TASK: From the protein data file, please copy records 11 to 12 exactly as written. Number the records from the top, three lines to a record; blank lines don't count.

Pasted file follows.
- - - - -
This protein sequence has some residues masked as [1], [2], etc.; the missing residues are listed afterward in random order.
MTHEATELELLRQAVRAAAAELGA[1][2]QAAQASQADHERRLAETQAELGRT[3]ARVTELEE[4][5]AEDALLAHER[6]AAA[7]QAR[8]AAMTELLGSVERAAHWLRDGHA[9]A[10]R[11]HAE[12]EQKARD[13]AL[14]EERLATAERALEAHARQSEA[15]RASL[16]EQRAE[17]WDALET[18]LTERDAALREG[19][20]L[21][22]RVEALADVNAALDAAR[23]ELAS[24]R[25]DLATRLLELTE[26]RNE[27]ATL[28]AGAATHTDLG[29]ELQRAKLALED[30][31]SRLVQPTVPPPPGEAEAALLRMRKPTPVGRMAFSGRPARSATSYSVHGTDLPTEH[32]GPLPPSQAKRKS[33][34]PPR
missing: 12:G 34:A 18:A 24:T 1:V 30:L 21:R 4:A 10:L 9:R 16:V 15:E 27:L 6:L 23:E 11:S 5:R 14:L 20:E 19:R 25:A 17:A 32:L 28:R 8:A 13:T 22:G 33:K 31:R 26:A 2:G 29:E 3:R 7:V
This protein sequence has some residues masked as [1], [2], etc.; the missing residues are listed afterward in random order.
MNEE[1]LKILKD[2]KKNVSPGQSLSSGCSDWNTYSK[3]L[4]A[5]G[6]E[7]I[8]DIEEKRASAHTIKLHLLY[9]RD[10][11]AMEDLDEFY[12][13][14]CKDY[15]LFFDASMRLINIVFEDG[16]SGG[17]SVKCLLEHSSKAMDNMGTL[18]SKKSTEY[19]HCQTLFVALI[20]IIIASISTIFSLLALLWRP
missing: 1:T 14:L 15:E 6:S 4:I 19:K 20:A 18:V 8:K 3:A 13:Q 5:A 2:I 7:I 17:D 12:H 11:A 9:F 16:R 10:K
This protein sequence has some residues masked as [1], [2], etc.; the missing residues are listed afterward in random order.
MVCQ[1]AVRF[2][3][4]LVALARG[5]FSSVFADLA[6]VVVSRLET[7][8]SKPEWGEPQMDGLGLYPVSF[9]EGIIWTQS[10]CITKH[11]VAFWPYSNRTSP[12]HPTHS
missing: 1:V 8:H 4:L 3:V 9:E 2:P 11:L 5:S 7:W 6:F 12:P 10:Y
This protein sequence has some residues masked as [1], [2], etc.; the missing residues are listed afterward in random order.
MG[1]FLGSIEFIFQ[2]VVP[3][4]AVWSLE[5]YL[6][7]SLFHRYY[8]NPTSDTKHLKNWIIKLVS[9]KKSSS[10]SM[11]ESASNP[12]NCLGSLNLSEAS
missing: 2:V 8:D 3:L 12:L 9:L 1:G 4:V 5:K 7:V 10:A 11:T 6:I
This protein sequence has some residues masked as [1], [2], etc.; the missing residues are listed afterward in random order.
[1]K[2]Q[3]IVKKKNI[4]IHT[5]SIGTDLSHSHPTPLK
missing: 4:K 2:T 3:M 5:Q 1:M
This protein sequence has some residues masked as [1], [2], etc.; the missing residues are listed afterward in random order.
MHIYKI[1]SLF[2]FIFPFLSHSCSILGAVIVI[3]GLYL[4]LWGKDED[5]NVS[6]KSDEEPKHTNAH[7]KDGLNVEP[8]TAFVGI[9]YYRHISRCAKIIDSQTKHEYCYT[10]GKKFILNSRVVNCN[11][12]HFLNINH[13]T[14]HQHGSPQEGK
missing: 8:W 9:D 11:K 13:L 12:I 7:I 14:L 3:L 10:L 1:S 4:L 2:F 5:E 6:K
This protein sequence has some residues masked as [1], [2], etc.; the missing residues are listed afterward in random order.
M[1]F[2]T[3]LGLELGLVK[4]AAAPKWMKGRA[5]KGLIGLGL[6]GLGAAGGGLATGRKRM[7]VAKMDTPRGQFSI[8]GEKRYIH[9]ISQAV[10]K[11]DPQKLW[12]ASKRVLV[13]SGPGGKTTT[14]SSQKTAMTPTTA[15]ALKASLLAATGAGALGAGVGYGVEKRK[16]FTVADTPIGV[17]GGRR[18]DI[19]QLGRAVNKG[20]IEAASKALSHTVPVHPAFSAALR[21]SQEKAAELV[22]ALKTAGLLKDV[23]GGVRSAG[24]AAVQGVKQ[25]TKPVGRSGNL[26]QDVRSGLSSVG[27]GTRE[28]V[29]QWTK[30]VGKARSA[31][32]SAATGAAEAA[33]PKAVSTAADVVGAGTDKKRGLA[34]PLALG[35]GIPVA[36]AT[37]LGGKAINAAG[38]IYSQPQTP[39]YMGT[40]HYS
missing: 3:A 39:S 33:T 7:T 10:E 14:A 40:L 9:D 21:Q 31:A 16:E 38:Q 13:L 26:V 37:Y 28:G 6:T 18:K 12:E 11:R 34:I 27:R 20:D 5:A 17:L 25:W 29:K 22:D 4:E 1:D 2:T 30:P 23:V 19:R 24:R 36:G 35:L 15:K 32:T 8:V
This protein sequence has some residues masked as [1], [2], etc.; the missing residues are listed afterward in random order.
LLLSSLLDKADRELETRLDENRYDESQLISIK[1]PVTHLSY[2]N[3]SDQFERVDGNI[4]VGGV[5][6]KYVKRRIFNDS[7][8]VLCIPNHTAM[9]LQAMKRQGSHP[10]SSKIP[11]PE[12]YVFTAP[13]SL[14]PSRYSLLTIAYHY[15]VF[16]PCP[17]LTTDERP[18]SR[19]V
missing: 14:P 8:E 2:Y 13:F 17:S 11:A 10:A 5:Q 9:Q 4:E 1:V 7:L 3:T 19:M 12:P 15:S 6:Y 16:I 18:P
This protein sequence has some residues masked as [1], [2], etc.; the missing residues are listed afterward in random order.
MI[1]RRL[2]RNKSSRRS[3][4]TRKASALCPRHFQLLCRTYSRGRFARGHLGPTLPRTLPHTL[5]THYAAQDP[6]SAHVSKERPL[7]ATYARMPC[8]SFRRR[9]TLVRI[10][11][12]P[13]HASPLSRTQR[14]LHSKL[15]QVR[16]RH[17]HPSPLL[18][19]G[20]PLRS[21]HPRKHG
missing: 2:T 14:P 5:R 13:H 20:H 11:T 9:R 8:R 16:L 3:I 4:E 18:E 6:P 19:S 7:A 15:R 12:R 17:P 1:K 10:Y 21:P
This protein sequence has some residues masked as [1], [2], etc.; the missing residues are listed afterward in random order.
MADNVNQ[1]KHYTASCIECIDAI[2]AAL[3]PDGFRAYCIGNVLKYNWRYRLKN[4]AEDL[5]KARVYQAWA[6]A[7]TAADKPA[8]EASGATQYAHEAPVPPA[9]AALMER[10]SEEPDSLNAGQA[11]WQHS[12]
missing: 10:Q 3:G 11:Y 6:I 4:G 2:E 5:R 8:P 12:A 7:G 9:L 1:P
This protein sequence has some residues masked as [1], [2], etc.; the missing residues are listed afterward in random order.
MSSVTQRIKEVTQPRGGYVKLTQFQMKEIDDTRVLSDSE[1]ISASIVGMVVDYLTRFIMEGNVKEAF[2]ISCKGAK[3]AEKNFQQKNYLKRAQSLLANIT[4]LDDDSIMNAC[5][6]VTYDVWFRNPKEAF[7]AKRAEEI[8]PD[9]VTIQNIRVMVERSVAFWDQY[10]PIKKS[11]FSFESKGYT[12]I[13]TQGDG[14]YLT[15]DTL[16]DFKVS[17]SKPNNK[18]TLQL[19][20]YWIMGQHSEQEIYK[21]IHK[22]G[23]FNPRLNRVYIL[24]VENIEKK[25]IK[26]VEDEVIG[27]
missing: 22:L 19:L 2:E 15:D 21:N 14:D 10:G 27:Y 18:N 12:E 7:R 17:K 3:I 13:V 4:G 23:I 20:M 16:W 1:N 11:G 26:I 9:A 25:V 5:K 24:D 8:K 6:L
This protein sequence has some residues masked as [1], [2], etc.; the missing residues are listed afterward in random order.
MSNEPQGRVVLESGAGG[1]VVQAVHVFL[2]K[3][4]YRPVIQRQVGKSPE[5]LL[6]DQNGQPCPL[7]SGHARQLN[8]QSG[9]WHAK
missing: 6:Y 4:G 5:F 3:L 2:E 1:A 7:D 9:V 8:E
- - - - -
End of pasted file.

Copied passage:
This protein sequence has some residues masked as [1], [2], etc.; the missing residues are listed afterward in random order.
MSSVTQRIKEVTQPRGGYVKLTQFQMKEIDDTRVLSDSE[1]ISASIVGMVVDYLTRFIMEGNVKEAF[2]ISCKGAK[3]AEKNFQQKNYLKRAQSLLANIT[4]LDDDSIMNAC[5][6]VTYDVWFRNPKEAF[7]AKRAEEI[8]PD[9]VTIQNIRVMVERSVAFWDQY[10]PIKKS[11]FSFESKGYT[12]I[13]TQGDG[14]YLT[15]DTL[16]DFKVS[17]SKPNNK[18]TLQL[19][20]YWIMGQHSEQEIYK[21]IHK[22]G[23]FNPRLNRVYIL[24]VENIEKK[25]IK[26]VEDEVIG[27]
missing: 22:L 19:L 2:E 15:D 21:N 14:D 10:G 27:Y 18:N 12:E 7:R 17:K 3:I 13:V 4:G 23:I 20:M 16:W 1:N 11:G 26:I 9:A 25:V 5:K 24:D 8:K 6:L
This protein sequence has some residues masked as [1], [2], etc.; the missing residues are listed afterward in random order.
MSNEPQGRVVLESGAGG[1]VVQAVHVFL[2]K[3][4]YRPVIQRQVGKSPE[5]LL[6]DQNGQPCPL[7]SGHARQLN[8]QSG[9]WHAK
missing: 6:Y 4:G 5:F 3:L 2:E 1:A 7:D 9:V 8:E